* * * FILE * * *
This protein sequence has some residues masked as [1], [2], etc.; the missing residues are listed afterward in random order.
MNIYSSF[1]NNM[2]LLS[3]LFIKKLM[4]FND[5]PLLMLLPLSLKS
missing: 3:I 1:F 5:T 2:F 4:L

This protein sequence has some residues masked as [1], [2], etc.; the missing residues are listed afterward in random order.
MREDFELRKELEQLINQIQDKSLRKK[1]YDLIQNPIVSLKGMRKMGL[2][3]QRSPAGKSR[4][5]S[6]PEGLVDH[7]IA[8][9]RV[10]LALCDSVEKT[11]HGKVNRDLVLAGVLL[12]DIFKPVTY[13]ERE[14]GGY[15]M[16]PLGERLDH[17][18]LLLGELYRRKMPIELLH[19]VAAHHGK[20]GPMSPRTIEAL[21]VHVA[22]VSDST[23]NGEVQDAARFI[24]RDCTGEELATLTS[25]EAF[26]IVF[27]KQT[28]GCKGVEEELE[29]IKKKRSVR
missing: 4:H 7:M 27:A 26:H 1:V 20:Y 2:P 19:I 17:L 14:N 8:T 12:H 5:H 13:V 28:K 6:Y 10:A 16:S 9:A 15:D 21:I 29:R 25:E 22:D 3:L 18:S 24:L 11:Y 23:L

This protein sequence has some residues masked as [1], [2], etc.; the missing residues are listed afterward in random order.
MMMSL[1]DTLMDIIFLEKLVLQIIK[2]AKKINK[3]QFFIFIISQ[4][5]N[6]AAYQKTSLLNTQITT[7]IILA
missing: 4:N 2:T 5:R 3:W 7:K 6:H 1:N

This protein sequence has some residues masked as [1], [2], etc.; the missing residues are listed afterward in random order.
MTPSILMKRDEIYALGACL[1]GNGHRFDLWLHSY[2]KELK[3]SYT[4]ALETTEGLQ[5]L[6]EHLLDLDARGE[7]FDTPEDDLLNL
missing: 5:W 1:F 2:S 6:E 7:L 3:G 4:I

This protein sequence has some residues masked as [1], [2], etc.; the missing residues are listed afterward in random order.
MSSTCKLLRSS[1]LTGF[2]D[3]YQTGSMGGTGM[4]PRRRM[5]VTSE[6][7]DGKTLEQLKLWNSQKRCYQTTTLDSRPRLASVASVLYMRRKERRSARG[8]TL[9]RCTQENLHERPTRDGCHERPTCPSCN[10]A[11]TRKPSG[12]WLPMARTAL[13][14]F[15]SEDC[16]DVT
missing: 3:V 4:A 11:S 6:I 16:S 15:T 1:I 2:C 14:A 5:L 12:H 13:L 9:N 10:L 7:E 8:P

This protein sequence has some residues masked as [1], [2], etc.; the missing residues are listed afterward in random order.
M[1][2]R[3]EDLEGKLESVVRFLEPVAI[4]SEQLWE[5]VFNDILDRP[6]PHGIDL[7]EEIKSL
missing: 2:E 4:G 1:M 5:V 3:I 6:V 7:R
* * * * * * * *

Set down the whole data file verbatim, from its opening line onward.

This protein sequence has some residues masked as [1], [2], etc.; the missing residues are listed afterward in random order.
MNIYSSF[1]NNM[2]LLS[3]LFIKKLM[4]FND[5]PLLMLLPLSLKS
missing: 3:I 1:F 5:T 2:F 4:L

This protein sequence has some residues masked as [1], [2], etc.; the missing residues are listed afterward in random order.
MREDFELRKELEQLINQIQDKSLRKK[1]YDLIQNPIVSLKGMRKMGL[2][3]QRSPAGKSR[4][5]S[6]PEGLVDH[7]IA[8][9]RV[10]LALCDSVEKT[11]HGKVNRDLVLAGVLL[12]DIFKPVTY[13]ERE[14]GGY[15]M[16]PLGERLDH[17][18]LLLGELYRRKMPIELLH[19]VAAHHGK[20]GPMSPRTIEAL[21]VHVA[22]VSDST[23]NGEVQDAARFI[24]RDCTGEELATLTS[25]EAF[26]IVF[27]KQT[28]GCKGVEEELE[29]IKKKRSVR
missing: 4:H 7:M 27:A 26:H 1:V 20:Y 2:P 19:I 17:L 14:N 8:T 12:H 5:H 13:V 28:K 6:Y 10:A 16:S 9:A 15:D 21:I 29:R 25:E 22:D 3:L 18:S 24:L 11:Y 23:L

This protein sequence has some residues masked as [1], [2], etc.; the missing residues are listed afterward in random order.
MMMSL[1]DTLMDIIFLEKLVLQIIK[2]AKKINK[3]QFFIFIISQ[4][5]N[6]AAYQKTSLLNTQITT[7]IILA
missing: 4:N 2:T 5:R 3:W 7:K 6:H 1:N

This protein sequence has some residues masked as [1], [2], etc.; the missing residues are listed afterward in random order.
MTPSILMKRDEIYALGACL[1]GNGHRFDLWLHSY[2]KELK[3]SYT[4]ALETTEGLQ[5]L[6]EHLLDLDARGE[7]FDTPEDDLLNL
missing: 5:W 1:F 2:S 6:E 7:L 3:G 4:I

This protein sequence has some residues masked as [1], [2], etc.; the missing residues are listed afterward in random order.
MSSTCKLLRSS[1]LTGF[2]D[3]YQTGSMGGTGM[4]PRRRM[5]VTSE[6][7]DGKTLEQLKLWNSQKRCYQTTTLDSRPRLASVASVLYMRRKERRSARG[8]TL[9]RCTQENLHERPTRDGCHERPTCPSCN[10]A[11]TRKPSG[12]WLPMARTAL[13][14]F[15]SEDC[16]DVT
missing: 3:V 4:A 11:S 6:I 16:S 15:T 1:I 2:C 14:A 5:L 12:H 13:L 9:N 10:L 7:E 8:P

This protein sequence has some residues masked as [1], [2], etc.; the missing residues are listed afterward in random order.
M[1][2]R[3]EDLEGKLESVVRFLEPVAI[4]SEQLWE[5]VFNDILDRP[6]PHGIDL[7]EEIKSL
missing: 2:E 4:G 1:M 5:V 3:I 6:V 7:R